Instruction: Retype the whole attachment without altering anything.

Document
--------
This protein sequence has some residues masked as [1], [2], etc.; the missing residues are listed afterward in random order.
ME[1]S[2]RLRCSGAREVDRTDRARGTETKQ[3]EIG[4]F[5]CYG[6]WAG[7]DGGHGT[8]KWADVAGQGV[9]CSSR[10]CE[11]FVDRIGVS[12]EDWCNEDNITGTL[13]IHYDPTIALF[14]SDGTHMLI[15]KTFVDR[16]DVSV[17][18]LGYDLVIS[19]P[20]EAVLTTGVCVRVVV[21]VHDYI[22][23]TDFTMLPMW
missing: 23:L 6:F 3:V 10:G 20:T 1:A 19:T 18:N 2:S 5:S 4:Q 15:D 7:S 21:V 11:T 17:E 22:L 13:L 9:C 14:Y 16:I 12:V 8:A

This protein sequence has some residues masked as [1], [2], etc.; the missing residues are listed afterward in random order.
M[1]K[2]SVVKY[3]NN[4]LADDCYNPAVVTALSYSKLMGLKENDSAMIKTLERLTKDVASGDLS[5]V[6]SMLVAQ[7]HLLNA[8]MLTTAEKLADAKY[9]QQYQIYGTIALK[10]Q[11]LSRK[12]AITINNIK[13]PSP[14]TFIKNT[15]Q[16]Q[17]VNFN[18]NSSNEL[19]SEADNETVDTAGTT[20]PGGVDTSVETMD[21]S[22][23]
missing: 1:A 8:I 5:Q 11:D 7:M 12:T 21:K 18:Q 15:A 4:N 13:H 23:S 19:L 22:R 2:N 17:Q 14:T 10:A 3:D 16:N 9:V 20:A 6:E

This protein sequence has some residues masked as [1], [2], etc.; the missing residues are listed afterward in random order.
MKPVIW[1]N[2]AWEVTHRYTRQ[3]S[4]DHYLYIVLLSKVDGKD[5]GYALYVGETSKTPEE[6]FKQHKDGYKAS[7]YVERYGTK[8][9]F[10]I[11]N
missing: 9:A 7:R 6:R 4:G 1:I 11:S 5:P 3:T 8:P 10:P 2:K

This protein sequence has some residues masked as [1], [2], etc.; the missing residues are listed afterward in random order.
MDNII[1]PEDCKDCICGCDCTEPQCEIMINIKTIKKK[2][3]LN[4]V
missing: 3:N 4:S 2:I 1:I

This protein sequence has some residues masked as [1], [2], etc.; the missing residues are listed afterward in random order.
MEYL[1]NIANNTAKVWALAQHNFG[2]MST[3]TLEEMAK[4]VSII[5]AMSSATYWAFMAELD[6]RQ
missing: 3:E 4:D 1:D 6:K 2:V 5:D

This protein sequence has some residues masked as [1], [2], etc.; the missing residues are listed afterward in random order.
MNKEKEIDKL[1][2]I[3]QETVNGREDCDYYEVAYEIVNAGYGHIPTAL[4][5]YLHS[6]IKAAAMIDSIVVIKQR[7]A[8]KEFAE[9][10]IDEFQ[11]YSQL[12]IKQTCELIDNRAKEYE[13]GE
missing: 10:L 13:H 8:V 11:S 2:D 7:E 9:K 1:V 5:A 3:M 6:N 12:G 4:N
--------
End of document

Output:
This protein sequence has some residues masked as [1], [2], etc.; the missing residues are listed afterward in random order.
ME[1]S[2]RLRCSGAREVDRTDRARGTETKQ[3]EIG[4]F[5]CYG[6]WAG[7]DGGHGT[8]KWADVAGQGV[9]CSSR[10]CE[11]FVDRIGVS[12]EDWCNEDNITGTL[13]IHYDPTIALF[14]SDGTHMLI[15]KTFVDR[16]DVSV[17][18]LGYDLVIS[19]P[20]EAVLTTGVCVRVVV[21]VHDYI[22][23]TDFTMLPMW
missing: 23:L 6:F 3:V 10:G 20:T 1:A 19:T 18:N 2:S 5:S 4:Q 15:D 7:S 21:V 11:T 17:E 22:L 13:L 9:C 14:Y 16:I 12:V 8:A

This protein sequence has some residues masked as [1], [2], etc.; the missing residues are listed afterward in random order.
M[1]K[2]SVVKY[3]NN[4]LADDCYNPAVVTALSYSKLMGLKENDSAMIKTLERLTKDVASGDLS[5]V[6]SMLVAQ[7]HLLNA[8]MLTTAEKLADAKY[9]QQYQIYGTIALK[10]Q[11]LSRK[12]AITINNIK[13]PSP[14]TFIKNT[15]Q[16]Q[17]VNFN[18]NSSNEL[19]SEADNETVDTAGTT[20]PGGVDTSVETMD[21]S[22][23]
missing: 1:A 8:I 5:Q 11:D 7:M 12:T 21:K 18:Q 15:A 4:N 13:H 23:S 19:L 22:R 2:N 17:Q 14:T 10:A 3:D 16:N 9:V 20:A 6:E

This protein sequence has some residues masked as [1], [2], etc.; the missing residues are listed afterward in random order.
MKPVIW[1]N[2]AWEVTHRYTRQ[3]S[4]DHYLYIVLLSKVDGKD[5]GYALYVGETSKTPEE[6]FKQHKDGYKAS[7]YVERYGTK[8][9]F[10]I[11]N
missing: 9:A 7:R 6:R 4:G 1:I 11:S 5:P 3:T 8:P 10:P 2:K

This protein sequence has some residues masked as [1], [2], etc.; the missing residues are listed afterward in random order.
MDNII[1]PEDCKDCICGCDCTEPQCEIMINIKTIKKK[2][3]LN[4]V
missing: 3:N 4:S 2:I 1:I

This protein sequence has some residues masked as [1], [2], etc.; the missing residues are listed afterward in random order.
MEYL[1]NIANNTAKVWALAQHNFG[2]MST[3]TLEEMAK[4]VSII[5]AMSSATYWAFMAELD[6]RQ
missing: 3:E 4:D 1:D 6:K 2:V 5:D

This protein sequence has some residues masked as [1], [2], etc.; the missing residues are listed afterward in random order.
MNKEKEIDKL[1][2]I[3]QETVNGREDCDYYEVAYEIVNAGYGHIPTAL[4][5]YLHS[6]IKAAAMIDSIVVIKQR[7]A[8]KEFAE[9][10]IDEFQ[11]YSQL[12]IKQTCELIDNRAKEYE[13]GE
missing: 10:L 13:H 8:V 11:S 2:D 7:E 9:K 1:V 5:A 3:M 6:N 12:G 4:N